William Thomas's Reviews > Ghost Road Blues

Ghost Road Blues by Jonathan Maberry
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's review
Oct 20, 10

bookshelves: horror, crime
Read from October 17 to 20, 2010

Jonathan Maberry, prior to the writing of this novel, had produced quite a few non-fiction books on cage-fighting and martial arts. This may be how he sharpened his skills in writing very fluid and believable action sequences. However, I wasn't expecting a multitude of fight scenes, hand-to-hand combat prose, or this many shoot-outs. I think Maberry got carried away with himself, forgot he was writing a horror novel, and instead channeled Richard Stark into the book, writing a Parker novel instead of what I would consider an award-winning horror book.

It begins strong, heavy on characterization through action instead of through telling- he speaks to the reader with the prose instead of at the reader like so many current writers. It comes with a few quick scares, an interlude of back-story written in a fairly poetic form of prose that stands out in the book and makes it seem as if it belongs in a short-story collection instead of as the precursor to events transpiring in Ghost Road Blues. What begins darkly turns almost into silliness as we can see it quickly become something like a police procedural with all the hallmarks of current crime novels. There is little to do with the horror genre for 100 pages at a time when it seems he realizes this and inserts something ghostly as an afterthought. You can almost see him writing this as a screenplay first and adapting it from there, directed by Tony Scott or some other equally "brutal visionary". It takes away from the prose, from a strong and literary opening and all the promise of the book withers dramatically around page 225.

My largest problems being the 'horror as an afterthought' I still have to say I did not dislike the novel. I feel there could have been at least 100 pages chopped out of this thing with a chainsaw, preferably right in the middle of the book, and the ragged ends of it would have made a better book when you taped them together. But it is worth the reading in that it is highly entertaining, and that Maberry avoids all forms of cheesy, television transcript styled dialogue and action. All of the action is fluid, all of the omniscient narrative is driving. It is masterful in one sense, and completely silly in another. I'm not sure that I will be finishing the trilogy, but I will be reading Patient Zero to see what exactly he does with another series and perhaps a more concise and mature novel.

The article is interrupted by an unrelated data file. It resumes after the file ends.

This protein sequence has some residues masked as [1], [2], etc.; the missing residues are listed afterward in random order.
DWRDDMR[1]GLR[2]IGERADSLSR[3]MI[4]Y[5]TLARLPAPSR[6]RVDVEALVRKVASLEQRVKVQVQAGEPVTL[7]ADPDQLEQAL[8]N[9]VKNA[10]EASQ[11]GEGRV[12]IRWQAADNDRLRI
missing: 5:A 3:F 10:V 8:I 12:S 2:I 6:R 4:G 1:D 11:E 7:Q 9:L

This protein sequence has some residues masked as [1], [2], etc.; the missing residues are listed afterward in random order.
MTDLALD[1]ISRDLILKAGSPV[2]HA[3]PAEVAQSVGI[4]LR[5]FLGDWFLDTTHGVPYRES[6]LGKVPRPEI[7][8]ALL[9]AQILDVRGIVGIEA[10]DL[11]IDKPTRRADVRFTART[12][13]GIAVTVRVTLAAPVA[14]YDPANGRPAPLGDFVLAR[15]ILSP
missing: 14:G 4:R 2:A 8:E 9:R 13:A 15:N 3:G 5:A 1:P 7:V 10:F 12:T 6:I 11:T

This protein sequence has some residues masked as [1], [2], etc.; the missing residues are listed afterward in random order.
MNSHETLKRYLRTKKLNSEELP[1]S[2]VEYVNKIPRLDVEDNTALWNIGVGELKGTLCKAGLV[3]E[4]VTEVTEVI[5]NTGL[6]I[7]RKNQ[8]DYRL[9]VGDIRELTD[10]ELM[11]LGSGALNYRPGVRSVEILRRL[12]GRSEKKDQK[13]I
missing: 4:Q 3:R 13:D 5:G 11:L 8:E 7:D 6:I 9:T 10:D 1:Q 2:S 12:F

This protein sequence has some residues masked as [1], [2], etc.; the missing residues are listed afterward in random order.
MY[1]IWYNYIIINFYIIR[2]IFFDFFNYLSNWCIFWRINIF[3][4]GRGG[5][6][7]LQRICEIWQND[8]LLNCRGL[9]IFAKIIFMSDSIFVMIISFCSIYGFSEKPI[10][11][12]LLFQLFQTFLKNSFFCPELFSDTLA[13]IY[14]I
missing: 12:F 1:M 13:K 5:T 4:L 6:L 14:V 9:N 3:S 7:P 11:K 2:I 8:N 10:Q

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Reading Progress

10/19/2010 page 259
55.0% "so far it is a compelling read, often lyrical in it's prose and very lucid in it's descriptions. strong character development makes me swoon, especially when it's grounded in real life."
10/20/2010 page 362
77.0% "ok, now I just want it to end. How do you turn a spooky horror novel into a shoot-em-up modern detective/crime story half-way through?"
10/20/2010 page 362
77.0% "ok, now I just want it to end. How do you turn a spooky horror novel into a shoot-em-up modern detective/crime story half-way through?"

Comments (showing 1-1 of 1) (1 new)

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OddModicum Rachel huh. That lil tidbit you dropped about Maberry's non-fiction work explains a hell of a lot. I tend to get mired down in long action sequences... get all turned around and have to go back and reread to get the sequence of events down properly, and figure out who the heck is doing what to whom. I was very impressed that I had none of that going on with Maberry's fight scenes. Super vivid and clear and sequential.. almost like watching an action film. Thanks so much for the info! Truly cool detail that explains so much.

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